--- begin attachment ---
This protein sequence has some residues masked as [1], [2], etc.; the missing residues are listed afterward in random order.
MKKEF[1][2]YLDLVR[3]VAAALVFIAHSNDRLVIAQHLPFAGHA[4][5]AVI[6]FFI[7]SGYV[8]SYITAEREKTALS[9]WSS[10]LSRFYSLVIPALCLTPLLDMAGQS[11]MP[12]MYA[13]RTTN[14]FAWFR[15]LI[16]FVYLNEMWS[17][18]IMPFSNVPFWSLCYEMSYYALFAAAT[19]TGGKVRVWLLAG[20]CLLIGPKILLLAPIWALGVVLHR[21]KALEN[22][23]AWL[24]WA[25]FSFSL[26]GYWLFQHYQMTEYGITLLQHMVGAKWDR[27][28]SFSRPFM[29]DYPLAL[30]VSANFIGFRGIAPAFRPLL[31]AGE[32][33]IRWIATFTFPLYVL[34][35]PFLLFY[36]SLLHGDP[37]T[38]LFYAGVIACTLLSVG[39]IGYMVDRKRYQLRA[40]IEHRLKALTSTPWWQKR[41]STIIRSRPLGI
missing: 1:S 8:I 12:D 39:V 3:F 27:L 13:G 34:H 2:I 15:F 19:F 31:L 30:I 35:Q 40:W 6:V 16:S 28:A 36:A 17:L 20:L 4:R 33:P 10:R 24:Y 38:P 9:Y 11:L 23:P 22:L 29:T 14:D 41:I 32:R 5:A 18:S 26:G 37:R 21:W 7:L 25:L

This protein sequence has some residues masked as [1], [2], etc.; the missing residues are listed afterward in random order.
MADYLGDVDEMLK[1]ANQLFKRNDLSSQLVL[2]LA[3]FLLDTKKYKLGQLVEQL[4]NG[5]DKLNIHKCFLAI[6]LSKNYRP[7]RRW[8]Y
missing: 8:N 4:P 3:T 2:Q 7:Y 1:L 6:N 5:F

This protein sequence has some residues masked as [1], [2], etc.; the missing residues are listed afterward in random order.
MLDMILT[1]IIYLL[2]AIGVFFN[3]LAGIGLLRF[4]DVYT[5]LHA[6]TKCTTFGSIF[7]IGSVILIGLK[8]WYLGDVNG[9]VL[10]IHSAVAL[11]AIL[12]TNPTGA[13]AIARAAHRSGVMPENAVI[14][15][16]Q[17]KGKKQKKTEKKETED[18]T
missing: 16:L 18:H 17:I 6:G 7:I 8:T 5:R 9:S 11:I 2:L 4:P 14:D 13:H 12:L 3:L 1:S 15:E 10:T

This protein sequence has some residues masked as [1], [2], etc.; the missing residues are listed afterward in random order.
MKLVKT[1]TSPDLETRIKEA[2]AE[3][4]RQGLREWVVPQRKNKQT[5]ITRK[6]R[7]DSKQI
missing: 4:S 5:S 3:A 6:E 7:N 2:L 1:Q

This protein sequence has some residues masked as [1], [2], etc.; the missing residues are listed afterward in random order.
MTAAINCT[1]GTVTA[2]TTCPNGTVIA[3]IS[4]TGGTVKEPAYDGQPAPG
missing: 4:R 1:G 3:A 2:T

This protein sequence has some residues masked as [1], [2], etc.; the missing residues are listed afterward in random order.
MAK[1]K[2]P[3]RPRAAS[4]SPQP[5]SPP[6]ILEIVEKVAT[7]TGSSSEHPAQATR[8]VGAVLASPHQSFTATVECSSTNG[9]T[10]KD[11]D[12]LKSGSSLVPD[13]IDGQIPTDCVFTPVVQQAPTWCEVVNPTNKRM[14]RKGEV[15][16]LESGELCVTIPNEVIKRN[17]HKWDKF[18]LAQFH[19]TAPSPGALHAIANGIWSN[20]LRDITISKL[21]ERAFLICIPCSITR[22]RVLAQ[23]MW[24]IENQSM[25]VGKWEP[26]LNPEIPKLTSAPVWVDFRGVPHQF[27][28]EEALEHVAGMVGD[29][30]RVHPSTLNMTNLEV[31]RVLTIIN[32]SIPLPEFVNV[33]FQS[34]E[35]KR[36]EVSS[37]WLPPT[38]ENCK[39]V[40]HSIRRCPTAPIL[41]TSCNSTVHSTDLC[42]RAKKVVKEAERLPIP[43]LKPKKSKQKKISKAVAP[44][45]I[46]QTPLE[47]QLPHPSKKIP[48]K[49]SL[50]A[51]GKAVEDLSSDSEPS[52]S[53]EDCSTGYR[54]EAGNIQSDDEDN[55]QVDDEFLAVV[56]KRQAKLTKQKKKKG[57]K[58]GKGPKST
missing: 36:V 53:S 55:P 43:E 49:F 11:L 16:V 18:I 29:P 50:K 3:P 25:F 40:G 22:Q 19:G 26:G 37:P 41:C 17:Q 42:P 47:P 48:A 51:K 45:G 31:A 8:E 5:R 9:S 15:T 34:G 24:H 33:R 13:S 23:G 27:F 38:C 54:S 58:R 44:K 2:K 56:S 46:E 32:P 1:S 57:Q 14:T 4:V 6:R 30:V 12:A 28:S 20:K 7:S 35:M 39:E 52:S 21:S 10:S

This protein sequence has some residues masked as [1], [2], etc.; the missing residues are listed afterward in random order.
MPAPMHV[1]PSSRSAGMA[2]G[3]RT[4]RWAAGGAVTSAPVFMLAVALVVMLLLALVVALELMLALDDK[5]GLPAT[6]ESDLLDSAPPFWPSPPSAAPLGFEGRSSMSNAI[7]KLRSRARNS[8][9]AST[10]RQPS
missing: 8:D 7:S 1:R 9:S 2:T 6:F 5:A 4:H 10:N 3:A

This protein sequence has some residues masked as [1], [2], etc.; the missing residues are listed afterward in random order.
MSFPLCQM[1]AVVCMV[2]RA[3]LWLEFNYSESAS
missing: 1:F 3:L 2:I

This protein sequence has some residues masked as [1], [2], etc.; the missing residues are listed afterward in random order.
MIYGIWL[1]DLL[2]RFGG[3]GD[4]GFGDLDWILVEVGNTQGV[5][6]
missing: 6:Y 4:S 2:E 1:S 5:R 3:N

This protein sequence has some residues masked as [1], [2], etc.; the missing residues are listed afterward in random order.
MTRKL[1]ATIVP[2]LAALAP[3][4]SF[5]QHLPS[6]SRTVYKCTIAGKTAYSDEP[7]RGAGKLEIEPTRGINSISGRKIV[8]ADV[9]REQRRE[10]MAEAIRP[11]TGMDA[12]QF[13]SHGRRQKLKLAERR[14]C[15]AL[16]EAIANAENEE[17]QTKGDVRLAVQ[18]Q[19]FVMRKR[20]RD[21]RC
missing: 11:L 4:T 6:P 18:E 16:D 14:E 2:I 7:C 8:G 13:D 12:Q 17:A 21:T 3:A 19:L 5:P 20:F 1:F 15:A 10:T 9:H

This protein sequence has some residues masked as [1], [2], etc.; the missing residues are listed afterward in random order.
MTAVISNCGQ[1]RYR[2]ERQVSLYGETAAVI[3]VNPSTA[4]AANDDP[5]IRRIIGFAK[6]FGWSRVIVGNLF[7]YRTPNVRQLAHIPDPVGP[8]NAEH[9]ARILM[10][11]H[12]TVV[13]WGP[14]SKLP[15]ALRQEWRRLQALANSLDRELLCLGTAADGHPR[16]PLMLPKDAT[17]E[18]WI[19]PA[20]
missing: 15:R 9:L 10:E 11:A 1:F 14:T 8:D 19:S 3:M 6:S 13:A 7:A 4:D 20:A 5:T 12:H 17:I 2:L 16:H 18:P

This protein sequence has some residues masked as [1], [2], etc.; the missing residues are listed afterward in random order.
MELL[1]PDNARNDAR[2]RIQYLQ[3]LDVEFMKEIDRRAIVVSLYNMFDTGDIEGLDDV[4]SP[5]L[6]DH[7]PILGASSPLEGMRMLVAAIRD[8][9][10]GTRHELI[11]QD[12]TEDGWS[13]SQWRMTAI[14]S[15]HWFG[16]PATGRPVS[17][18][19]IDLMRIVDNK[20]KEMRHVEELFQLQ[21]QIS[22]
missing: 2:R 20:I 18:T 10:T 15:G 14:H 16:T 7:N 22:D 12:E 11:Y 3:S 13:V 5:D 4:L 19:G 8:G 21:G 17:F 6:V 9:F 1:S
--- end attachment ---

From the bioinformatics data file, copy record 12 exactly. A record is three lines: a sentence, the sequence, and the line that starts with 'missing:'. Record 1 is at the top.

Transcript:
This protein sequence has some residues masked as [1], [2], etc.; the missing residues are listed afterward in random order.
MELL[1]PDNARNDAR[2]RIQYLQ[3]LDVEFMKEIDRRAIVVSLYNMFDTGDIEGLDDV[4]SP[5]L[6]DH[7]PILGASSPLEGMRMLVAAIRD[8][9][10]GTRHELI[11]QD[12]TEDGWS[13]SQWRMTAI[14]S[15]HWFG[16]PATGRPVS[17][18][19]IDLMRIVDNK[20]KEMRHVEELFQLQ[21]QIS[22]
missing: 2:R 20:I 18:T 10:T 15:G 14:H 16:T 7:N 22:D 12:E 11:Y 3:S 13:V 5:D 4:L 19:G 8:G 21:G 17:F 6:V 9:F 1:S